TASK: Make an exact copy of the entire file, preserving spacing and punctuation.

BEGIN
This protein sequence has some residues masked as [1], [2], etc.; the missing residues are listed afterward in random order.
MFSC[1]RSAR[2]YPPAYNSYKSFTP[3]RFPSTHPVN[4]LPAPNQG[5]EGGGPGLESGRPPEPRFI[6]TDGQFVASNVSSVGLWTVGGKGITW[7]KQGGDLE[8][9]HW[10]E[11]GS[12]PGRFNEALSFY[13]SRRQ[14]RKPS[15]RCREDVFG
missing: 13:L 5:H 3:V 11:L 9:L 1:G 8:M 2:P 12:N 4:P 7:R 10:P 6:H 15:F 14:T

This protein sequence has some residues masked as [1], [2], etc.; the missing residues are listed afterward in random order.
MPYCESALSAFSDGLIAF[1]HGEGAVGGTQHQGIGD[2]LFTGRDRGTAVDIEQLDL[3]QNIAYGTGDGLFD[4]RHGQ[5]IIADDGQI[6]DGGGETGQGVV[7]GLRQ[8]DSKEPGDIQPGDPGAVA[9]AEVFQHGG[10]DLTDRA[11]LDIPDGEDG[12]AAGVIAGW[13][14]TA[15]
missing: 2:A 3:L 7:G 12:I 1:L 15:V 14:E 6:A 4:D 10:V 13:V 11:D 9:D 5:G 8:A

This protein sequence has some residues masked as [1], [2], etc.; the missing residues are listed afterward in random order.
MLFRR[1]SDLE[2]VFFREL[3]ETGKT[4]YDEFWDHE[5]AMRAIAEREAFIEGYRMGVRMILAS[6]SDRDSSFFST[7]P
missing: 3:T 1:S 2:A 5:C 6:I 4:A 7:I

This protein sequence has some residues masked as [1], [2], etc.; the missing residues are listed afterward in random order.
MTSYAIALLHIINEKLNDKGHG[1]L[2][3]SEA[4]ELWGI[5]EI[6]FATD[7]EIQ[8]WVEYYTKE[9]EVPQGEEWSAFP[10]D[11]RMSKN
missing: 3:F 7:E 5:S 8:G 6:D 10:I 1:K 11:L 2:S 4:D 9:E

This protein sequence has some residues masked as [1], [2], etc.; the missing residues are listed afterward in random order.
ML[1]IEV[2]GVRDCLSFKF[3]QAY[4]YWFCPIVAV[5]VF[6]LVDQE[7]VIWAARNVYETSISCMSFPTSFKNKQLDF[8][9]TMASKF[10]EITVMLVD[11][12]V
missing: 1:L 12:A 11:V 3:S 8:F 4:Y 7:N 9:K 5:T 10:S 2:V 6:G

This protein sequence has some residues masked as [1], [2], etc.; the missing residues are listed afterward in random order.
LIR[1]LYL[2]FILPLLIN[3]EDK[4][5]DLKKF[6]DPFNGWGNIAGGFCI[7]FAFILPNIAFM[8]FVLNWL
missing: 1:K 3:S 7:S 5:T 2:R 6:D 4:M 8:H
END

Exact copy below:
This protein sequence has some residues masked as [1], [2], etc.; the missing residues are listed afterward in random order.
MFSC[1]RSAR[2]YPPAYNSYKSFTP[3]RFPSTHPVN[4]LPAPNQG[5]EGGGPGLESGRPPEPRFI[6]TDGQFVASNVSSVGLWTVGGKGITW[7]KQGGDLE[8][9]HW[10]E[11]GS[12]PGRFNEALSFY[13]SRRQ[14]RKPS[15]RCREDVFG
missing: 13:L 5:H 3:V 11:L 9:L 1:G 8:M 2:P 12:N 4:P 7:R 10:P 6:H 15:F 14:T

This protein sequence has some residues masked as [1], [2], etc.; the missing residues are listed afterward in random order.
MPYCESALSAFSDGLIAF[1]HGEGAVGGTQHQGIGD[2]LFTGRDRGTAVDIEQLDL[3]QNIAYGTGDGLFD[4]RHGQ[5]IIADDGQI[6]DGGGETGQGVV[7]GLRQ[8]DSKEPGDIQPGDPGAVA[9]AEVFQHGG[10]DLTDRA[11]LDIPDGEDG[12]AAGVIAGW[13][14]TA[15]
missing: 2:A 3:L 7:G 12:I 1:L 15:V 14:E 6:A 4:D 10:V 13:V 11:D 9:D 5:G 8:A

This protein sequence has some residues masked as [1], [2], etc.; the missing residues are listed afterward in random order.
MLFRR[1]SDLE[2]VFFREL[3]ETGKT[4]YDEFWDHE[5]AMRAIAEREAFIEGYRMGVRMILAS[6]SDRDSSFFST[7]P
missing: 3:T 1:S 2:A 5:C 6:I 4:A 7:I

This protein sequence has some residues masked as [1], [2], etc.; the missing residues are listed afterward in random order.
MTSYAIALLHIINEKLNDKGHG[1]L[2][3]SEA[4]ELWGI[5]EI[6]FATD[7]EIQ[8]WVEYYTKE[9]EVPQGEEWSAFP[10]D[11]RMSKN
missing: 3:F 7:E 5:S 8:G 6:D 10:I 1:K 11:L 2:S 4:D 9:E

This protein sequence has some residues masked as [1], [2], etc.; the missing residues are listed afterward in random order.
ML[1]IEV[2]GVRDCLSFKF[3]QAY[4]YWFCPIVAV[5]VF[6]LVDQE[7]VIWAARNVYETSISCMSFPTSFKNKQLDF[8][9]TMASKF[10]EITVMLVD[11][12]V
missing: 1:L 12:A 11:V 3:S 8:F 4:Y 7:N 9:K 5:T 10:S 2:V 6:G

This protein sequence has some residues masked as [1], [2], etc.; the missing residues are listed afterward in random order.
LIR[1]LYL[2]FILPLLIN[3]EDK[4][5]DLKKF[6]DPFNGWGNIAGGFCI[7]FAFILPNIAFM[8]FVLNWL
missing: 1:K 3:S 7:S 5:T 2:R 6:D 4:M 8:H